all three groups.

    creased life span if given 8 days after tumor inoculation but lostits effect if given 14 days after tumor inoculation (Table 6).

    DISCUSSION

    In the present study, we correlated the ability of the liver andits subpopulations from immunocompetent, immunostimu-lated, and congenitally immunodeficient mice to resist colon-derived tumor colonization after ICV administration of LD-MCA-38 tumor cells and lyse or inhibit colon tumor growth invitro. We demonstrated that (a) NPC from immunocompetent

    Treatmentinvivo"None

    Poly(IC)NonePoly(IC)NonePoly(IC)Day

    oftreatment814No.

    ofmice9

    68

    87

    7Mean

    survival(days)34.5

    72.534.778.440.238.0Median

    survival(days)38.077.0

    34.572.538.035.0P"0.0001

    0.0001NS

    " C57BL/6 mice were given injections of 2.5 X 10' LD-MCA-38 tumor cellsinto the ICV and treated i.p. with either phosphate-buffered saline or 200 ngpoly(IC) 1, 8. and 14 days later.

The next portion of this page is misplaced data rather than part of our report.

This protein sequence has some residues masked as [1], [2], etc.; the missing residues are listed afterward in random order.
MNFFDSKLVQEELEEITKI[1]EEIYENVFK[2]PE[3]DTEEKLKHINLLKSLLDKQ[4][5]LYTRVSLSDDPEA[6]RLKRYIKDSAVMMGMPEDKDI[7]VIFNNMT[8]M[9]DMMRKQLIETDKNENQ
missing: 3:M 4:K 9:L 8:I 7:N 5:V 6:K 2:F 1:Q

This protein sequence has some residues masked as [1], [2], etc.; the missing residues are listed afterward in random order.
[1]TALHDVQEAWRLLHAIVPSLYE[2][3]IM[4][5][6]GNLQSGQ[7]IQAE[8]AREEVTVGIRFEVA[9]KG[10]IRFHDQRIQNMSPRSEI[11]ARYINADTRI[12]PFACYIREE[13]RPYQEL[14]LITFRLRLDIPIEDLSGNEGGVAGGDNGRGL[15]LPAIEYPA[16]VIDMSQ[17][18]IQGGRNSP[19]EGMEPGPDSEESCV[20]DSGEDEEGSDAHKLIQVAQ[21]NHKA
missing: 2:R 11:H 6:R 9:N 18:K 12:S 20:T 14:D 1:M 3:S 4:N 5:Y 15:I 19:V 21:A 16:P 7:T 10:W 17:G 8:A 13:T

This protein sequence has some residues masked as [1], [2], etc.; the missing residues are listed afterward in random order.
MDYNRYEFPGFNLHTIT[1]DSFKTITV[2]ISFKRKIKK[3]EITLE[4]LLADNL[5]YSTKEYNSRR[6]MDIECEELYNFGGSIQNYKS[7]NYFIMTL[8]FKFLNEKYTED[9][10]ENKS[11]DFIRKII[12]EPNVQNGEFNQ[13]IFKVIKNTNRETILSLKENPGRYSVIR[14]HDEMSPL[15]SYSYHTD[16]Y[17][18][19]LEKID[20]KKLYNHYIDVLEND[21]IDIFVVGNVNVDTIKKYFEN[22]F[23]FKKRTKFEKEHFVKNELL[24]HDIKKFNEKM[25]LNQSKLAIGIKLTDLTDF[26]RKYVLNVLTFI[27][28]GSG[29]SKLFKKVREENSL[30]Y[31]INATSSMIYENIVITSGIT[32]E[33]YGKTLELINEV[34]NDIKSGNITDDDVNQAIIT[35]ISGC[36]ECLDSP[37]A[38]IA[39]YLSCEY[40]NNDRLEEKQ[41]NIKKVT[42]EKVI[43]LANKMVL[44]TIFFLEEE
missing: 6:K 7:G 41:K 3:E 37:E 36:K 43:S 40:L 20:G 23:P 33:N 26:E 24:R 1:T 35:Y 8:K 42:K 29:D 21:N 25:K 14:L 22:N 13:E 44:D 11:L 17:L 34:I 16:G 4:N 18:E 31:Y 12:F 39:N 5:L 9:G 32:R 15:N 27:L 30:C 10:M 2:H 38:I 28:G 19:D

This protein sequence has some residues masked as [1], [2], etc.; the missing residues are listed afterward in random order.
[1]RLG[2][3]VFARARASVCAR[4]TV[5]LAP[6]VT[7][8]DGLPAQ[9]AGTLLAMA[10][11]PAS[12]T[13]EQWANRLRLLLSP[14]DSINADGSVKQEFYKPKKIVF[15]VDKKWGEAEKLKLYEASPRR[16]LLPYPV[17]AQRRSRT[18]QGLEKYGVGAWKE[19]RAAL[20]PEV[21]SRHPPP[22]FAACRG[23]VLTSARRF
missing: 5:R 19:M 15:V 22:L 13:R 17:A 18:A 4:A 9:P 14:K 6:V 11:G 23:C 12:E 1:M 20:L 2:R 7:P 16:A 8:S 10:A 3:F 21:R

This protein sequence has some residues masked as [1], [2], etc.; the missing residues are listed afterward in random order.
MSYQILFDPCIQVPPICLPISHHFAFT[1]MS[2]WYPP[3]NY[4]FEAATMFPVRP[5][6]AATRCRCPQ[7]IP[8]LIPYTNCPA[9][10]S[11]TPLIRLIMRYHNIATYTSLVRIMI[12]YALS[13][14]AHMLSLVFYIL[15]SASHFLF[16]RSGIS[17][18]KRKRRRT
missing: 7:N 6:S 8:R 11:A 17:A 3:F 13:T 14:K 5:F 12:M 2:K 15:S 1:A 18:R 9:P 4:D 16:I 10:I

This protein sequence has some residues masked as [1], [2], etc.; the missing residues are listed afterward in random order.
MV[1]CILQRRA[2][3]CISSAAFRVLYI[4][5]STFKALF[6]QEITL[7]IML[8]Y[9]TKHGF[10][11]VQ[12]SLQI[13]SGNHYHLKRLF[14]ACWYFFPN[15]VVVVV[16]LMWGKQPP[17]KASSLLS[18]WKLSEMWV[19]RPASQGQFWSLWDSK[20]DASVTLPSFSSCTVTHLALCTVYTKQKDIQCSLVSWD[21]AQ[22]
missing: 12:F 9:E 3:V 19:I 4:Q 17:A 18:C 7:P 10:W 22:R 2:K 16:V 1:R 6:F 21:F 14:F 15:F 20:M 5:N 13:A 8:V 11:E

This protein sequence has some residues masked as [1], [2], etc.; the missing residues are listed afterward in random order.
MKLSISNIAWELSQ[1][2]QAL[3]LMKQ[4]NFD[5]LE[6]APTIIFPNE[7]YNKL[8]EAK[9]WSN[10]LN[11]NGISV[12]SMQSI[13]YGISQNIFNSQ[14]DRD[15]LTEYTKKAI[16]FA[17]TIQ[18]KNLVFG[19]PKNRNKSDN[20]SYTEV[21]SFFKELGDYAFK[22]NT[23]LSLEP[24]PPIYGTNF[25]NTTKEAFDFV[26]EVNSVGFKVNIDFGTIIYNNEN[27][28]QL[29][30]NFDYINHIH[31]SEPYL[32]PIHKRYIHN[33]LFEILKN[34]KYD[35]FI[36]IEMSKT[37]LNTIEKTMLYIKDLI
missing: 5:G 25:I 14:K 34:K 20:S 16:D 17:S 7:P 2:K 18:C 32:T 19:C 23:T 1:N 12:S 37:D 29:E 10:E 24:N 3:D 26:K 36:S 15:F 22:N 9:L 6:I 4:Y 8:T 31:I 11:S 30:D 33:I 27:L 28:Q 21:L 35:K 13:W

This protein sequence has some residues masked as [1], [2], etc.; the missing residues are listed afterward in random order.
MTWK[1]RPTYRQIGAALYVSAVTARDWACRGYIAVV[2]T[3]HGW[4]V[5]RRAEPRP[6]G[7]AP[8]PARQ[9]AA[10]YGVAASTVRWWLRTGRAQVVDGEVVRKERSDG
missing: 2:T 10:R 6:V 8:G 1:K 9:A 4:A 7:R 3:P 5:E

Wilcoxon rank sum test; compared to control.

    C57BL/6 mice although containing AsGM)-positive liver cellshad little or no cytotoxic activity but did exert cytostatic activityagainst freshly excised LD-MCA-38 in vitro; (b) AsGMi-posi-tive liver cells from athymic nude mice were cytotoxic andexhibited augmented cytostatic activity against LD-MCA-38 invitro and suppressed the colonization of the liver by LD-MCA-38 cells; (e) AsGMi-positive liver cells from poly(IC)-treatedC57BL/6 mice also were cytotoxic and exhibited augmentedcytostatic activity against LD-MCA-38 in vitro and inhibitedthe invasion of LD-MCA-38 tumor cells into the liver.